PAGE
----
Superintendent Radiographer and Chartered IT Professional, British Institute of Radiology
Long-imagined in hit TV shows and films, futuristic devices for displaying diagnostic medical imaging data are now becoming a common sight across the NHS and universities.
Patients’ diagnostic pathways are now all in one place
Until now, a key cause for lost time in medicine was the disconnect between the display of radiology, pathology, cytology and other diagnostic departments’ imaging.
Traditionally, diagnostic data remained siloed within separate I.T. systems, but new technologies – including entire table- or wall-sized touch-screen boards – do away with these boundaries, allowing for a patient’s full diagnostic pathway to be displayed at the same time.
For example, in breast cancer care, all portions of the diagnostic imaging process can be collated in one system and viewed in a simple, easy-to-follow, sequential manner. With the ever-increasing complexity and options available within modern healthcare, this is a great time saver to those involved in both the diagnostic and treatment processes.
Quicker collaboration and planning for surgery and treatment
Integrated within each of the devices are secure connections to other units, allowing for specialists in different areas of the world to communicate and safely share their personal expertise on individual cases. The secure connections also allow for a surgeon in a single department to pre-plan a more complex procedure in detail, in advance, for themselves or perhaps a colleague, to carry out later.
Multi-disciplinary team meetings can also take place in a far more dynamic and interactive manner than the historical ‘lecture theatre’, didactic manner. Secure sharing of anonymised cases opens up the chance for quick collaboration as needed.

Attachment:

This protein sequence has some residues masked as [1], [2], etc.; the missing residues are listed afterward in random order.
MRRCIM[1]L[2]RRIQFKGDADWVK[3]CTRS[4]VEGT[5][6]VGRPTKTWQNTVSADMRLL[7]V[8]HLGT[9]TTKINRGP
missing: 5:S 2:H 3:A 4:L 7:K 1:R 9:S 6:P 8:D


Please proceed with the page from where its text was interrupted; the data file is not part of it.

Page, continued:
Millions of autopsies are performed around the world every year. With these new technologies, ‘hands-off’, virtual autopsies can become the norm in a good percentage of cases. These are more compatible with religious requirements, are less invasive and comparatively quicker.
Having large format displays, and software pre-loaded to handle advanced 3D reconstruction, virtual dissection and application of AI routines allows for these cross-practise developments.
For students attending autopsies to learn about internal anatomy, tables and boards offer fewer physiological barriers to their learning environment. Autopsies no longer require students’ physical attendance during set times of the day, yet provide more consistent teaching outcomes: the students’ learning opportunities are no longer dependant on the cases of the day.
Positive student interaction during education and training
Traditionally, as learning opportunities were dictated by the time and complexity of cases available, a busy surgical environment presented challenges for educational efforts. Having access to curated and pre-prepared cases from around the world on a global education portal now allows for a wider variety of experience to be gained more quickly, in a safe environment and for lower costs.
For those setting out in the medical profession, the real-life radiographic imaging can be overlaid with line-drawings of vascular systems or other body components and even compared with built-in textbook cases or typical pathologies to aid understanding.
Increased patient engagement and accessibility
Patients who become engaged in their treatment pathway and share an understanding of their condition have repeatedly been found to have more positive outcomes.
Tables and boards integrated into each hospital’s standard picture archiving and communication system can present the diagnostic imaging in a far more accessible and visual manner than traditional notes and PC monitors on a healthcare professional’s desk.
Recently in-use at the Nobel Nightcap events, modern technologies such as these educational boards and tables (plus others now becoming more commonplace), give healthcare professionals another tool in their armoury for improving patient care.